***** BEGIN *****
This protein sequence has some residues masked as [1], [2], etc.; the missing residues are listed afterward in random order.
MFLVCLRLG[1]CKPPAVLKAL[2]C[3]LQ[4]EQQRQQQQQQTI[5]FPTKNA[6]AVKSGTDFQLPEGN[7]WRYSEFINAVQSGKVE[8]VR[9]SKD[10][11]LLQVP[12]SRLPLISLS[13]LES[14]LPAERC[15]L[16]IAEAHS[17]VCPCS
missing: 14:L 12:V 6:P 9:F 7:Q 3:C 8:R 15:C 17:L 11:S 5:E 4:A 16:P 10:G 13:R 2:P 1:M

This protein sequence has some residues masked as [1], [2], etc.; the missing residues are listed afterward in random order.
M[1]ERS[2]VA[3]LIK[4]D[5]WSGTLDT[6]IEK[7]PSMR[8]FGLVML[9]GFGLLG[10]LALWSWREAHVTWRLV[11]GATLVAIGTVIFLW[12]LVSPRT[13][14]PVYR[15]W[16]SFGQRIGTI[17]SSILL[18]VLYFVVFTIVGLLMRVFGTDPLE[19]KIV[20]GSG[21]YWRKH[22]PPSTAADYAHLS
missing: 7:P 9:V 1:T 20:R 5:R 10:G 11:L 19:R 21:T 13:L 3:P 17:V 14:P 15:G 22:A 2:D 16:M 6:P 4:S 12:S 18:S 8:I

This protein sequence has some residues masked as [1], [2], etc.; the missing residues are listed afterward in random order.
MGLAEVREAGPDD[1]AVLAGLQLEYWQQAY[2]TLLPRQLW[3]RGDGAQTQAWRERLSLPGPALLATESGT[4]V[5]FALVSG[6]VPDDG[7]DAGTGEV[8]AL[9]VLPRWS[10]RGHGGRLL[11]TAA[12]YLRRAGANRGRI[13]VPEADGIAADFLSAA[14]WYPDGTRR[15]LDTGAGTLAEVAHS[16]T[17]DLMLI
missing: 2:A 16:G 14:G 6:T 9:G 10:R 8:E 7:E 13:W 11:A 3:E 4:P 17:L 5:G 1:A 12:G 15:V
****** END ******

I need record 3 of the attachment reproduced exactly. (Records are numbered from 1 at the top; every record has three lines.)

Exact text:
This protein sequence has some residues masked as [1], [2], etc.; the missing residues are listed afterward in random order.
MGLAEVREAGPDD[1]AVLAGLQLEYWQQAY[2]TLLPRQLW[3]RGDGAQTQAWRERLSLPGPALLATESGT[4]V[5]FALVSG[6]VPDDG[7]DAGTGEV[8]AL[9]VLPRWS[10]RGHGGRLL[11]TAA[12]YLRRAGANRGRI[13]VPEADGIAADFLSAA[14]WYPDGTRR[15]LDTGAGTLAEVAHS[16]T[17]DLMLI
missing: 2:A 16:G 14:G 6:T 9:G 10:R 8:E 7:E 13:W 11:A 3:E 4:P 17:L 5:G 1:A 12:G 15:V